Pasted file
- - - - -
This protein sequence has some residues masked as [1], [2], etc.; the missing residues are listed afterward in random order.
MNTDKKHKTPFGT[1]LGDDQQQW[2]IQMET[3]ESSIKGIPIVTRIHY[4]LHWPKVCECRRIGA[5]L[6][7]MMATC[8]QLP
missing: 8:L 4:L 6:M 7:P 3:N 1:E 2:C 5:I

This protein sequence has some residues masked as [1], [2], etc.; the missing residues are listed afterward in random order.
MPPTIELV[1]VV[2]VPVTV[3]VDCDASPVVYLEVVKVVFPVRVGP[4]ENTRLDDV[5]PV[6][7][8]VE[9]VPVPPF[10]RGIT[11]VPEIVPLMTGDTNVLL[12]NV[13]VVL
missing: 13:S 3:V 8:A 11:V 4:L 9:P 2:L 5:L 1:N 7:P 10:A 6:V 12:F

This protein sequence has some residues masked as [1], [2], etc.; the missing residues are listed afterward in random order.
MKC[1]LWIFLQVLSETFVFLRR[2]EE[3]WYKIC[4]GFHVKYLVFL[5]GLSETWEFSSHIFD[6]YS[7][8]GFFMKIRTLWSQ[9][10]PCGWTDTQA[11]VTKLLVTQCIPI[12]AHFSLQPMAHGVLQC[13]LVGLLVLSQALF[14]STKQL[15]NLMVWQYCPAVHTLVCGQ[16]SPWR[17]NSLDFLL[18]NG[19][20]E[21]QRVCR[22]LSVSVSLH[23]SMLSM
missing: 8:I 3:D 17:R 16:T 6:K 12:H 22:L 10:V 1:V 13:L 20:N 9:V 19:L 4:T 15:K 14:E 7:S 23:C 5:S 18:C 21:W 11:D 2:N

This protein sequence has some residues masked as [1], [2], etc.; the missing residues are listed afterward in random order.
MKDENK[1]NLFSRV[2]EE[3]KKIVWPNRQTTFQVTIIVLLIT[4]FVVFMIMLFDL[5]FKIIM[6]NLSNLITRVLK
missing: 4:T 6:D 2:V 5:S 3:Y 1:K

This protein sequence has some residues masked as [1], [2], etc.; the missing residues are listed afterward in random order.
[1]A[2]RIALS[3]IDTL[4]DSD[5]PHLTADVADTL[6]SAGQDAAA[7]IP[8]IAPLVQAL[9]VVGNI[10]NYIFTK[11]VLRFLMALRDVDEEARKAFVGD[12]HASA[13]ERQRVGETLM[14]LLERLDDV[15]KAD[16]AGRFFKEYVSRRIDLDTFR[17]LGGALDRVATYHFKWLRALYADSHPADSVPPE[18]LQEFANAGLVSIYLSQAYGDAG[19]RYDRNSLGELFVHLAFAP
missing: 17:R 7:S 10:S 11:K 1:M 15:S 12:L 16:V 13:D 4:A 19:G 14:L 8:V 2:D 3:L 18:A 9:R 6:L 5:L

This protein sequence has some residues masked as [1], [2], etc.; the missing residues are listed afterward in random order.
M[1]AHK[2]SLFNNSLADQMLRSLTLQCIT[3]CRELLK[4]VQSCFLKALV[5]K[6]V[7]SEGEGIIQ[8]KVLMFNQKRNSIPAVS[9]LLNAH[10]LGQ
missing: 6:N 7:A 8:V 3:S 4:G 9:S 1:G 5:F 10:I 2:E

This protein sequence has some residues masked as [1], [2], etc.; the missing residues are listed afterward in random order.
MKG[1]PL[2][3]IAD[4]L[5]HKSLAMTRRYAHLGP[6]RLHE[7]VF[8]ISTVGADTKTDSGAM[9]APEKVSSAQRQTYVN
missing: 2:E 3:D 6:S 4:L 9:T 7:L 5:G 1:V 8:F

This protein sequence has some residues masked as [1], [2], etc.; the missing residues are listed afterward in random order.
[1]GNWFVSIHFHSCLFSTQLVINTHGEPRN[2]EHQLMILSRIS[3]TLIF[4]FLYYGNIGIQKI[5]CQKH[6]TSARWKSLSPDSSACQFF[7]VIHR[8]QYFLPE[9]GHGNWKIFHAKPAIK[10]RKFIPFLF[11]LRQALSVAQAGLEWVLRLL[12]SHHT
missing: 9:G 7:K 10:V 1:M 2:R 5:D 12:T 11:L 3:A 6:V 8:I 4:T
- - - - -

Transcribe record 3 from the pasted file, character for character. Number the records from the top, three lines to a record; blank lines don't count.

This protein sequence has some residues masked as [1], [2], etc.; the missing residues are listed afterward in random order.
MKC[1]LWIFLQVLSETFVFLRR[2]EE[3]WYKIC[4]GFHVKYLVFL[5]GLSETWEFSSHIFD[6]YS[7][8]GFFMKIRTLWSQ[9][10]PCGWTDTQA[11]VTKLLVTQCIPI[12]AHFSLQPMAHGVLQC[13]LVGLLVLSQALF[14]STKQL[15]NLMVWQYCPAVHTLVCGQ[16]SPWR[17]NSLDFLL[18]NG[19][20]E[21]QRVCR[22]LSVSVSLH[23]SMLSM
missing: 8:I 3:D 17:R 16:T 6:K 12:H 22:L 10:V 1:V 13:L 20:N 9:V 19:L 4:T 15:K 14:E 7:S 23:C 5:S 18:C 21:W 11:D 2:N